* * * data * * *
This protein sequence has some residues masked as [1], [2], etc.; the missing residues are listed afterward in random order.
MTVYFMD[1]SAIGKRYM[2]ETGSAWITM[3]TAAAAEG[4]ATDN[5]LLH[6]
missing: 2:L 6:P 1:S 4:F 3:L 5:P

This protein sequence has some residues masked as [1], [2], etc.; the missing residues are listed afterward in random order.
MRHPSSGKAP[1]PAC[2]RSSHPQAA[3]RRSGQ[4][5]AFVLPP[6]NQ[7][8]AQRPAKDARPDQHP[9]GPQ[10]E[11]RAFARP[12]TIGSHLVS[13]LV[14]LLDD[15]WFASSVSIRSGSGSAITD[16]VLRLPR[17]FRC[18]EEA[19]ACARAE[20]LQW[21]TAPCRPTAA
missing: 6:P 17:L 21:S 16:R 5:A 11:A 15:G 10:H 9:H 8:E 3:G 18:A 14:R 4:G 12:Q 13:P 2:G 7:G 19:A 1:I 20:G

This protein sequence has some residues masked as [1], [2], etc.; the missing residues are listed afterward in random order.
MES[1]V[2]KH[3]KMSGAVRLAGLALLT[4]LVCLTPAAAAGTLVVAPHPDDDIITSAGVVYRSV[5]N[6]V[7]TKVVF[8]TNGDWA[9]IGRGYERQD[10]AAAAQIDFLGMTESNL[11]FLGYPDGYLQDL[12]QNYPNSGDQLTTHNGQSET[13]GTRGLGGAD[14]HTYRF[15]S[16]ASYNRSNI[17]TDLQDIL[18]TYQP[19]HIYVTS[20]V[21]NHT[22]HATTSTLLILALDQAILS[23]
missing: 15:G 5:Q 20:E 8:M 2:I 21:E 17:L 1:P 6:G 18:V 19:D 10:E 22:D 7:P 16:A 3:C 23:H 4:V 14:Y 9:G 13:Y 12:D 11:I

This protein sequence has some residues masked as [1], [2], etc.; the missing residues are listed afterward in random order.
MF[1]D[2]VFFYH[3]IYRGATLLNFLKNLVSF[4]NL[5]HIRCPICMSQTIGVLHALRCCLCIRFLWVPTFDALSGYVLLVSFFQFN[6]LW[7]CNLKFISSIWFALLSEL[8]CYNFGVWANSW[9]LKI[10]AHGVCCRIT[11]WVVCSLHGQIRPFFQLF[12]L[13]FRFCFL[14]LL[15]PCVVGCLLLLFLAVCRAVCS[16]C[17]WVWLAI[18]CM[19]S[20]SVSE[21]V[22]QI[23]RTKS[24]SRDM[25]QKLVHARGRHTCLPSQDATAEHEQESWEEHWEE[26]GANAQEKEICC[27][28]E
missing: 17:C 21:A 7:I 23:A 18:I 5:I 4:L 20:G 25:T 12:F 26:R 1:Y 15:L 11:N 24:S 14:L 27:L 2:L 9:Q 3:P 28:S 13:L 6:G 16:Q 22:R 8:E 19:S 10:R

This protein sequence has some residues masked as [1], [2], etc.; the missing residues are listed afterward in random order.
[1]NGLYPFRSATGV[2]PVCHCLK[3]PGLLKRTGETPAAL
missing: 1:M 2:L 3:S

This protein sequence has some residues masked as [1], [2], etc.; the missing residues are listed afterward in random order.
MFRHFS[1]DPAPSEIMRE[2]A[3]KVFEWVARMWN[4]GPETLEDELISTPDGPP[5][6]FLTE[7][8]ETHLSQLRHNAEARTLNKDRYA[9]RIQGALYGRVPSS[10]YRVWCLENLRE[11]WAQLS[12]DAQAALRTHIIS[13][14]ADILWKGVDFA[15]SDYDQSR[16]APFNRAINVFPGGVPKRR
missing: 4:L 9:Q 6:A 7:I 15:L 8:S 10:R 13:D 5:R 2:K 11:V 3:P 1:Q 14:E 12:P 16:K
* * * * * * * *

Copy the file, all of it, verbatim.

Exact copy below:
This protein sequence has some residues masked as [1], [2], etc.; the missing residues are listed afterward in random order.
MTVYFMD[1]SAIGKRYM[2]ETGSAWITM[3]TAAAAEG[4]ATDN[5]LLH[6]
missing: 2:L 6:P 1:S 4:F 3:L 5:P

This protein sequence has some residues masked as [1], [2], etc.; the missing residues are listed afterward in random order.
MRHPSSGKAP[1]PAC[2]RSSHPQAA[3]RRSGQ[4][5]AFVLPP[6]NQ[7][8]AQRPAKDARPDQHP[9]GPQ[10]E[11]RAFARP[12]TIGSHLVS[13]LV[14]LLDD[15]WFASSVSIRSGSGSAITD[16]VLRLPR[17]FRC[18]EEA[19]ACARAE[20]LQW[21]TAPCRPTAA
missing: 6:P 17:L 21:S 16:R 5:A 11:A 15:G 10:H 9:H 8:E 3:G 18:A 14:R 4:G 12:Q 13:P 2:G 7:G 19:A 1:I 20:G

This protein sequence has some residues masked as [1], [2], etc.; the missing residues are listed afterward in random order.
MES[1]V[2]KH[3]KMSGAVRLAGLALLT[4]LVCLTPAAAAGTLVVAPHPDDDIITSAGVVYRSV[5]N[6]V[7]TKVVF[8]TNGDWA[9]IGRGYERQD[10]AAAAQIDFLGMTESNL[11]FLGYPDGYLQDL[12]QNYPNSGDQLTTHNGQSET[13]GTRGLGGAD[14]HTYRF[15]S[16]ASYNRSNI[17]TDLQDIL[18]TYQP[19]HIYVTS[20]V[21]NHT[22]HATTSTLLILALDQAILS[23]
missing: 15:G 5:Q 20:E 8:M 2:I 21:E 17:L 1:P 6:G 18:V 19:D 10:E 22:D 7:P 16:A 3:C 23:H 4:V 14:Y 9:G 13:Y 12:D 11:I

This protein sequence has some residues masked as [1], [2], etc.; the missing residues are listed afterward in random order.
MF[1]D[2]VFFYH[3]IYRGATLLNFLKNLVSF[4]NL[5]HIRCPICMSQTIGVLHALRCCLCIRFLWVPTFDALSGYVLLVSFFQFN[6]LW[7]CNLKFISSIWFALLSEL[8]CYNFGVWANSW[9]LKI[10]AHGVCCRIT[11]WVVCSLHGQIRPFFQLF[12]L[13]FRFCFL[14]LL[15]PCVVGCLLLLFLAVCRAVCS[16]C[17]WVWLAI[18]CM[19]S[20]SVSE[21]V[22]QI[23]RTKS[24]SRDM[25]QKLVHARGRHTCLPSQDATAEHEQESWEEHWEE[26]GANAQEKEICC[27][28]E
missing: 17:C 21:A 7:I 23:A 18:I 5:I 4:L 20:G 25:T 12:F 26:R 1:Y 15:L 11:N 24:S 14:L 27:L 2:L 9:Q 3:P 28:S 13:L 6:G 16:Q 22:R 8:E 19:S 10:R

This protein sequence has some residues masked as [1], [2], etc.; the missing residues are listed afterward in random order.
[1]NGLYPFRSATGV[2]PVCHCLK[3]PGLLKRTGETPAAL
missing: 1:M 2:L 3:S

This protein sequence has some residues masked as [1], [2], etc.; the missing residues are listed afterward in random order.
MFRHFS[1]DPAPSEIMRE[2]A[3]KVFEWVARMWN[4]GPETLEDELISTPDGPP[5][6]FLTE[7][8]ETHLSQLRHNAEARTLNKDRYA[9]RIQGALYGRVPSS[10]YRVWCLENLRE[11]WAQLS[12]DAQAALRTHIIS[13][14]ADILWKGVDFA[15]SDYDQSR[16]APFNRAINVFPGGVPKRR
missing: 4:L 9:Q 6:A 7:I 15:L 8:S 10:R 13:D 5:R 2:K 11:V 3:P 1:Q 14:E 12:P 16:K